He knows it’s a trap because otherwise the vampires would have just eaten his niece, but he goes anyway. The Church recommissions four other priests to follow him and stop him. He teams up with a young sheriff to hunt the vampires. The vampires, meanwhile, are all riding around on a train headed straight for one of the cities. Or maybe The City.
Yes, the villains are all riding around on a train. This makes for a pretty linear chase narrative, as there appears to be only one train line in the whole world. If this civilization had radios, cellphones or even telegraphs, the movie could end around the 45-minute mark. However, this does not appear to be the case.
While the city (or The City) is a smoky Blade Runner industrial dystopia, the country appears to be the 1850 Old West with motorbikes instead of horses, but otherwise invested in oldey timey clothes and phonographs and 19th-century cotton dresses. I would love to know how history ended up here, but I’m not sure the writers of either the movie or the comic book know the answer to that any more than I do.
Priest instead really seems more like an intentional mash-up of visual styles without any attendant brainpower devoted to figuring out how such visuals could ever have occurred. One shot shows the keen intellect at work here. After Priest intones portentously that there’s no sun in the city any more, we see a shot of the city as seen on the horizon. It’s no wonder that the city has a smog and smoke problem because its designers didn’t invent an industrial district — instead, there appears to be a gigantic smokestack looming over ever city block. And you thought your city was badly planned!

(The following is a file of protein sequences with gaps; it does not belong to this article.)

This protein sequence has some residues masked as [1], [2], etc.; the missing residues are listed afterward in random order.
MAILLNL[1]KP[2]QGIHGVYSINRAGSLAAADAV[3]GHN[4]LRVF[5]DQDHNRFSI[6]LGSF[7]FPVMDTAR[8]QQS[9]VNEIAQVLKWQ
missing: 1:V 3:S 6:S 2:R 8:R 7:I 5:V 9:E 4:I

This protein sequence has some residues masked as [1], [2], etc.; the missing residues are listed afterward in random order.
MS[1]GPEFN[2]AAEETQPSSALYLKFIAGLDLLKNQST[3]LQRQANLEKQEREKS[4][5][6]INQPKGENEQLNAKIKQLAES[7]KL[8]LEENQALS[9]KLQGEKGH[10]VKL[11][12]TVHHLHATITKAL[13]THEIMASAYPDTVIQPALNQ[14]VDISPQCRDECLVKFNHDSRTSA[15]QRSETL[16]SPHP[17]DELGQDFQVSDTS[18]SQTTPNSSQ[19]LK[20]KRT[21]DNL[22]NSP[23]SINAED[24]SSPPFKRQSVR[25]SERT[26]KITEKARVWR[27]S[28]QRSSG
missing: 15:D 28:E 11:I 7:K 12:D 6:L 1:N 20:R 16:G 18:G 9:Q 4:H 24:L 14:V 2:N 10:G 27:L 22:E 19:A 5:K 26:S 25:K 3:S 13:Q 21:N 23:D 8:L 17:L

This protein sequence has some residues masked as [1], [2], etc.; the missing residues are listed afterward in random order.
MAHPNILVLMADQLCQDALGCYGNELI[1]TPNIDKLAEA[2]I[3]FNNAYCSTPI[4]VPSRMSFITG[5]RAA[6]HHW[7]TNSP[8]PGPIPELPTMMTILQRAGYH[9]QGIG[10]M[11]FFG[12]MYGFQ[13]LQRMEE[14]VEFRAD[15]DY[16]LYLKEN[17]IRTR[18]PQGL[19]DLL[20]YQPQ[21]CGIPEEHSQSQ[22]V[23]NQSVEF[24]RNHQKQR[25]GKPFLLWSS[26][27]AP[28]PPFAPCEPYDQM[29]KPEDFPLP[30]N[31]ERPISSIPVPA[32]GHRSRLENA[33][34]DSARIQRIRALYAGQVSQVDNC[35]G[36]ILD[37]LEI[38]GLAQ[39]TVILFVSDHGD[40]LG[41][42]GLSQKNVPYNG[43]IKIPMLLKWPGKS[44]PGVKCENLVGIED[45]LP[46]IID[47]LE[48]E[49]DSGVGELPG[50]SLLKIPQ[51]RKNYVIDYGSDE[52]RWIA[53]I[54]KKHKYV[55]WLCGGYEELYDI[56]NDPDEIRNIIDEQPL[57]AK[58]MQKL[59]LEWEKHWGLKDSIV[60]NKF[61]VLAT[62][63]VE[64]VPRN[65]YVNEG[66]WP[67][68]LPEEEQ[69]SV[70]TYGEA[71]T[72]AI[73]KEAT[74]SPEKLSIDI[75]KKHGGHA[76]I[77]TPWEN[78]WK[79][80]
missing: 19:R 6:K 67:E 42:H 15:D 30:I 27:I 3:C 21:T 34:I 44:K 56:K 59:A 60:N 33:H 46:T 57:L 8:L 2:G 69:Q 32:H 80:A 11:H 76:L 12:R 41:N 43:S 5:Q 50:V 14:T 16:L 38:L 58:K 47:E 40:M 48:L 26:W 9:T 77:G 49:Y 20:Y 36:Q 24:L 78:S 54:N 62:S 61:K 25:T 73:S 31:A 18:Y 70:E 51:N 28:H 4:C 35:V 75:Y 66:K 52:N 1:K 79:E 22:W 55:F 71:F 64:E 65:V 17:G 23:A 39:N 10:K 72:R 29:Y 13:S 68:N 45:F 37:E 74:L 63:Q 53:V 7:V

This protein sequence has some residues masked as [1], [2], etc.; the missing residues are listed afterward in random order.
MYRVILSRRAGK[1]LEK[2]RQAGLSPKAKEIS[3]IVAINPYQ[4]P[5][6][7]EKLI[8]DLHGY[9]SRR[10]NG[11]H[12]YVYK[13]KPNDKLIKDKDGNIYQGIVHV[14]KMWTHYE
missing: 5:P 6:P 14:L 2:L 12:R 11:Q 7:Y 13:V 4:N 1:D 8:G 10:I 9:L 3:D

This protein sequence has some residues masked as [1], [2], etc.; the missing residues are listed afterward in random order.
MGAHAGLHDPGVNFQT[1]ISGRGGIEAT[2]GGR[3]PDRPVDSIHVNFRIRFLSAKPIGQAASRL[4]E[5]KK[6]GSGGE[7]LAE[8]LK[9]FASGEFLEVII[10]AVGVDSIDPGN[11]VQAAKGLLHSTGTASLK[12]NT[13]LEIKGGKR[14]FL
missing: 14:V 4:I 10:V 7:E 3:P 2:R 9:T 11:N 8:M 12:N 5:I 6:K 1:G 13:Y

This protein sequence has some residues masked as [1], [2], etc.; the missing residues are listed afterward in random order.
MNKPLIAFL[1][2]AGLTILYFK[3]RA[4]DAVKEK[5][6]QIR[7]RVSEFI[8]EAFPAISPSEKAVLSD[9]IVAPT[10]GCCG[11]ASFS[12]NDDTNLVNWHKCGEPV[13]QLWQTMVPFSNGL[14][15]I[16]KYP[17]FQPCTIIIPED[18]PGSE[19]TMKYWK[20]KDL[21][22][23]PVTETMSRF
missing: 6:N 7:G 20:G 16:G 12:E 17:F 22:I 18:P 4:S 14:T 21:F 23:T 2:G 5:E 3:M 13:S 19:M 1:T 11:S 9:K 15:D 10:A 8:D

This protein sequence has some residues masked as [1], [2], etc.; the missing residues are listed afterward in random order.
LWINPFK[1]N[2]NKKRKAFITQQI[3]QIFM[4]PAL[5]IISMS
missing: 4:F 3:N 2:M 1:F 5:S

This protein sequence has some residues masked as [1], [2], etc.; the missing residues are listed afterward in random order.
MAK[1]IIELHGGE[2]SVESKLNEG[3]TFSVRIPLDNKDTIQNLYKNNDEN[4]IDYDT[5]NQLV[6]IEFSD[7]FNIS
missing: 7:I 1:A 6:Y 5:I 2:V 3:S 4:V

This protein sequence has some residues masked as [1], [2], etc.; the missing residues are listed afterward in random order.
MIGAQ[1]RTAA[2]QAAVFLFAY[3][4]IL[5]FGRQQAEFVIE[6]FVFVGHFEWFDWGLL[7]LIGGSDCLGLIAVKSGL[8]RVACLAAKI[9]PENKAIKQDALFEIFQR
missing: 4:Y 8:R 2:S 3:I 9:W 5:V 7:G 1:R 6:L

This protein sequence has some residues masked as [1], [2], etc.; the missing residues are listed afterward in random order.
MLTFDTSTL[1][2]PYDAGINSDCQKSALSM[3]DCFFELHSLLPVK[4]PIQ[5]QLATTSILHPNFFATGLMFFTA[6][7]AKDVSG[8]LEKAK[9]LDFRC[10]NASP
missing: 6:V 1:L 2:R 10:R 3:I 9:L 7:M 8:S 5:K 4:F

Much chasing of the train ensues on the solar-powered motorbikes everyone seems to ride when they’re not riding the train, cars also apparently not having been invented. Also, I can’t think of a better vehicle to ride across a rock-strewn wasteland than a motorbike travelling at 300 miles per hour. Can you? Karl Urban shows up, looking pretty much exactly like Clint Eastwood in A Fistful of Dollars. Much CGI ensues.
I didn’t NOT enjoy Priest. Like Terminator Salvation but at one-tenth the budget, it offers a rich array of swipes, steals and homages to mull over. Okay, laugh over. Paul Bettany struggles manfully to invest his ill-written role with something remotely actorly — with this and his role in the equally bad and derivative Legion, Bettany is threatening to become the Peter Weller of the 21st century. We know that, like Weller, Bettany can act. But we don’t want to see him acting in movies like Priest or Legion (or in Weller’s case, Screamers and Shakedown. Note how all these movies have one-word titles?).
Christopher Plummer does his old hambone in a bad movie routine, and Karl Urban does about what he can with a character who doesn’t even have a proper name or in lieu of that, a title. He’s Black Hat. Brad Dourif is Salesman! Maggie Q is Priestess! And Priest is Movie! Paradoxically recommended.